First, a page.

THE Kumasi Metropolitan Assembly (KMA) has intensified efforts to sustain the decongestion exercise it undertook at the central business district (CBD) of Adum and the streets at the Kajetia and Central markets three weeks ago.
The KMA has deployed 80 prison and police officers and metropolitan guards and officers from the Mental AIDS Foundation to maintain sanity in those areas.
The traders were ejected from the streets in line with the KMA’ determination to decongest the streets and pavements of the CBD, Kajetia and Central markets to enhance free pedestrian and vehicular movement.
About three years ago, the KMA commenced a similar exercise to eject hawkers and petty traders from the pavements and streets of the CBD but the traders returned to the streets two weeks later, negating the whole exercise.
Prior to their return, the traders caused a stir in Kumasi by taking to the streets and converging at the Ashanti Regional Co-ordinating Council, urging the then Ashanti Regional Minister, Mr Sampson Kwaku , to intervene to enable them return to the streets to transact business.
The traders contended that the KMA did not earmark any area for them to transact their businesses before ejecting them and, therefore, appealed to the regional administration to intervene, threatening to boycott future elections if their requests were not met.
The traders also succeeded in winning public sympathy and, therefore, returned to the streets a few days after the earlier decongestion exercise.
Their action made some residents criticise the KMA for what they described as inactivity and negligence.
Consequently, when the assembly embarked on the recent exercise, the chorus among some of the affected traders in Kumasi was the usual “ we will soon return to the streets as soon as the tempo of the KMA cools down, to continue business”.
The view of the public is that the KMA should sustain the exercise. A number of people interviewed said “ it is too risky for commuters to use the principal streets in the metropolis as a result of the commercial activities on the main pavements and parts of the streets, especially at the CBD”.
The Kumasi-Takoradi Chairman of the Ghana Private Road Transport Union (GPRTU), Alhaji Sumaila Boache, also told the Daily Graphic that the KMA had been too lenient with the traders by allowing them to transact business on the streets.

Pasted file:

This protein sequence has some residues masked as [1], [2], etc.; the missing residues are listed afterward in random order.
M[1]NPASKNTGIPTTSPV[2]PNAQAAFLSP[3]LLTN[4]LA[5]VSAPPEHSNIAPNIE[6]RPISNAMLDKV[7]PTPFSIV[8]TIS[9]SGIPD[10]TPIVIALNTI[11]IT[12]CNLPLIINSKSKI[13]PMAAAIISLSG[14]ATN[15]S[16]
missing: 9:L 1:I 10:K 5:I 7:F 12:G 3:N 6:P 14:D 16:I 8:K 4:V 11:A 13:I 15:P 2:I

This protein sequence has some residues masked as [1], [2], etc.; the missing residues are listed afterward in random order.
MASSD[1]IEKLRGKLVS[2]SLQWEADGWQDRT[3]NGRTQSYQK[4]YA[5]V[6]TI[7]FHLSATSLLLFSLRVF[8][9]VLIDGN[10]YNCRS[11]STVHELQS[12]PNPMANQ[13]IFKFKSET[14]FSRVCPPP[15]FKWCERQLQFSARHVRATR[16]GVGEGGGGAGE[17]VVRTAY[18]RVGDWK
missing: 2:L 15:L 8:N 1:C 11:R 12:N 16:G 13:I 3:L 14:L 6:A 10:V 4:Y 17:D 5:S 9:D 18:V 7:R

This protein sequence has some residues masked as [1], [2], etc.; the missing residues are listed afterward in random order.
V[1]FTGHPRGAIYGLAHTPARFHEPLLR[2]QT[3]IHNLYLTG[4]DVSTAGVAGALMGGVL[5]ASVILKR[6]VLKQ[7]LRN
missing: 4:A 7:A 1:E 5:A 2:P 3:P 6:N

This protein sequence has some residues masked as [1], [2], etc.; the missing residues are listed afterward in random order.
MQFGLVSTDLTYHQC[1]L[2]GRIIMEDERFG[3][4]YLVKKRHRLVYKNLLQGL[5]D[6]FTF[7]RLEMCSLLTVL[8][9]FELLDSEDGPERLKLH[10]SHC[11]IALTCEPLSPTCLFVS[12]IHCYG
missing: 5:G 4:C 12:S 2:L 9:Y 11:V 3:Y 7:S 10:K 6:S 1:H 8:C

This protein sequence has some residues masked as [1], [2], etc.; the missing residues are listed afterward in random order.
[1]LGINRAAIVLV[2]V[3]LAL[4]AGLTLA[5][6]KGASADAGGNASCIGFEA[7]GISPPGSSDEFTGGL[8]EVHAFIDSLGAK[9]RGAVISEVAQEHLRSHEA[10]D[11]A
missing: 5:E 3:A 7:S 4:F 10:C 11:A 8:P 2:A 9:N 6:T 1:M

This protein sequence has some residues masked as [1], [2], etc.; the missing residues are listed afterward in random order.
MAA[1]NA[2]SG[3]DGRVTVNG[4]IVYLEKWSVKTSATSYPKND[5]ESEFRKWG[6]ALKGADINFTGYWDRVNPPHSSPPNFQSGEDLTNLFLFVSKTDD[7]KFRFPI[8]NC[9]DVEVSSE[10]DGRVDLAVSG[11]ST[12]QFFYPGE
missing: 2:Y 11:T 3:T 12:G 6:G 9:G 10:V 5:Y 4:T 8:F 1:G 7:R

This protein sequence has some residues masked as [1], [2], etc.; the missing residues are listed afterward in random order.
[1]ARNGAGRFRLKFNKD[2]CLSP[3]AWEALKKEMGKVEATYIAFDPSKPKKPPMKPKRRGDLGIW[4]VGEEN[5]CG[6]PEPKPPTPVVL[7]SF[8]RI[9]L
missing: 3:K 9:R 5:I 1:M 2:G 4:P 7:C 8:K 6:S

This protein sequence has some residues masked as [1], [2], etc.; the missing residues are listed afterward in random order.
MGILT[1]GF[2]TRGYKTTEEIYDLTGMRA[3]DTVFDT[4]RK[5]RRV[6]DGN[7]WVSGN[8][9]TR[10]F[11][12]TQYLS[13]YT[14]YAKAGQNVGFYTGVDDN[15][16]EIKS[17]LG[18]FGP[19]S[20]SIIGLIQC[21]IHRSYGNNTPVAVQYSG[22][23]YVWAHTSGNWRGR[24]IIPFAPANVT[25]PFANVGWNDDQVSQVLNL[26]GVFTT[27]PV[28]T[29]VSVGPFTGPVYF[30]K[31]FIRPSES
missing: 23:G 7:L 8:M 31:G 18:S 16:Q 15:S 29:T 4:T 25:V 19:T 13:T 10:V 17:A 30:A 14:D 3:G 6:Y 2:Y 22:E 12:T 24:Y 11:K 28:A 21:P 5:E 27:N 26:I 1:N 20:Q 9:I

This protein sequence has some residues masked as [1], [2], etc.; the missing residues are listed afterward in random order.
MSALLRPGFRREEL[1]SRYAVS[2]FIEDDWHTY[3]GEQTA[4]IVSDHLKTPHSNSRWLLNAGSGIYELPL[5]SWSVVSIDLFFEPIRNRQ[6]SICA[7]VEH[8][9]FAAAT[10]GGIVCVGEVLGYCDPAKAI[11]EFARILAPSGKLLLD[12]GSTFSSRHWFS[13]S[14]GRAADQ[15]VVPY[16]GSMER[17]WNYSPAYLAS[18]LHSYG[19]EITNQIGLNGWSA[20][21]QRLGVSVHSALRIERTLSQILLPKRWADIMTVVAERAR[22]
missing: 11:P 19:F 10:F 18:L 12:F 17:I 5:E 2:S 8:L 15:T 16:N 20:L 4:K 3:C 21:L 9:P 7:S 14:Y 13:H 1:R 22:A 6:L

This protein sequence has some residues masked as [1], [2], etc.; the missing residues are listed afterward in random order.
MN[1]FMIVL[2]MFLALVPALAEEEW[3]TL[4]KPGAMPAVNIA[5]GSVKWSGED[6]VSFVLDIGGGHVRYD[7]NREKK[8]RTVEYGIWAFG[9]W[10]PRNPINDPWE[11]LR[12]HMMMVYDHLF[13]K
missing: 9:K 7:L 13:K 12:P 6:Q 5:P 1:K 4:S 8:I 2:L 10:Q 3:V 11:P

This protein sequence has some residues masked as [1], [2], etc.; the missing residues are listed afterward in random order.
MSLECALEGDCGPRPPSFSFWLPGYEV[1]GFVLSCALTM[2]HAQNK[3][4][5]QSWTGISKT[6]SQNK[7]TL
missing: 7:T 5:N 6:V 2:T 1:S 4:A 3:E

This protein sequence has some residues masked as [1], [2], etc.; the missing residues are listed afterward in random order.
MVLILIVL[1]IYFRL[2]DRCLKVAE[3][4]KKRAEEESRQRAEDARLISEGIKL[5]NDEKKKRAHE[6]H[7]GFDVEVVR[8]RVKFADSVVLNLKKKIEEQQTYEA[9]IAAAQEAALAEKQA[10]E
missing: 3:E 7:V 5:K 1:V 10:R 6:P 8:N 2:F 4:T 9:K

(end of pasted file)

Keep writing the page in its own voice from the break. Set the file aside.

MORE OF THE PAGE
He said while the KMA was eager to arrest and prosecute offending drivers who flout traffic regulations, they were reluctant to punish traders who take the laws into their hands.
On her part, a 30-year-old trader, Ms Cynthia Asante, who was affected by the exercise said notwithstanding her predicament, the KMA should continue with the exercise “ because it has brought sanity into the streets of Kumasi and reduced the risk of sharing the streets with vehicles”.
She said she was forced to do business in the streets to earn a living but with the present situation, it was important for her to relocate.
“ The exercise should not become a nine-day wonder as it was with the previous exercises” she said, adding “ It is time the KMA implements its decisions dispassionately to enable citizens live up to their civic responsibilities”.
According to Ms Asante, the KMA should continue to deploy some officers on the road to educate the public on the need to use the pavements instead of using the roads as a walkway.
She, however, urged the KMA to respond to the needs of some of the affected traders by developing the Race Course area to resettle the affected traders.
Explaining, she said when the KMA started the ejection exercise a few years ago, they gave the assurance that the Race Course area would be developed to enable some of the affected traders move there for their business transactions and prevent them from returning to the main pavements and streets “ but to date, nothing has been done”.
“ The place is too muddy, bushy and unhygienic for any business transactions, so my plea is that the KMA should develop the area to enable some of us move there to make a living”, she pleaded.
When the Asantehene, Otumfuo Osei Tutu II, toured some project sites in Kumasi last week, he took time to inspect the streets and commended the KMA for “ bringing sanity into the CBD”.
Advising the affected traders, Otumfuo Osei Tutu said “ there is no need for you to play politics with this exercise because your actions have brought much congestion and problems in Kumasi, and the time has come for you to respect the orders of the KMA to bring sanity into Kumasi.
He said customers would follow the traders wherever they went to transact business with them, stressing that their absence from the streets would enhance the beautification exercise currently underway in the metropolis.
Speaking to the Daily Graphic, the Public Relations Officer of the KMA, Mrs Jemima Nancy Asare, said at the moment, the KMA was spending ¢50, 000 a day on each of the 80 officers who were monitoring the area.
“ They are doing a good job of maintaining law and order, so we are not worried about spending ¢50, 000 a day to maintain them on the streets and pavement”, she noted, adding, “ they were brought there principally to prevent any of the traders from returning to the area for business, and so far, they have done an excellent job.
Mrs Asare said since the exercise started, about 30 traders who flouted the KMA’s orders and decided to return to the streets and pavements to do business had been arrested.
“ They are being prosecuted to serve as deterrent to others”, she said, adding “ under no circumstance would we allow the traders to return to the pavements and streets to cause any congestion”.
She noted further that special courts had already been prepared to deal with recalcitrant traders and advised the affected traders to relocate to Bantama, Asafo Market, Patase Estate, Kwadaso Estate and Amakom Market where some areas had been developed for them.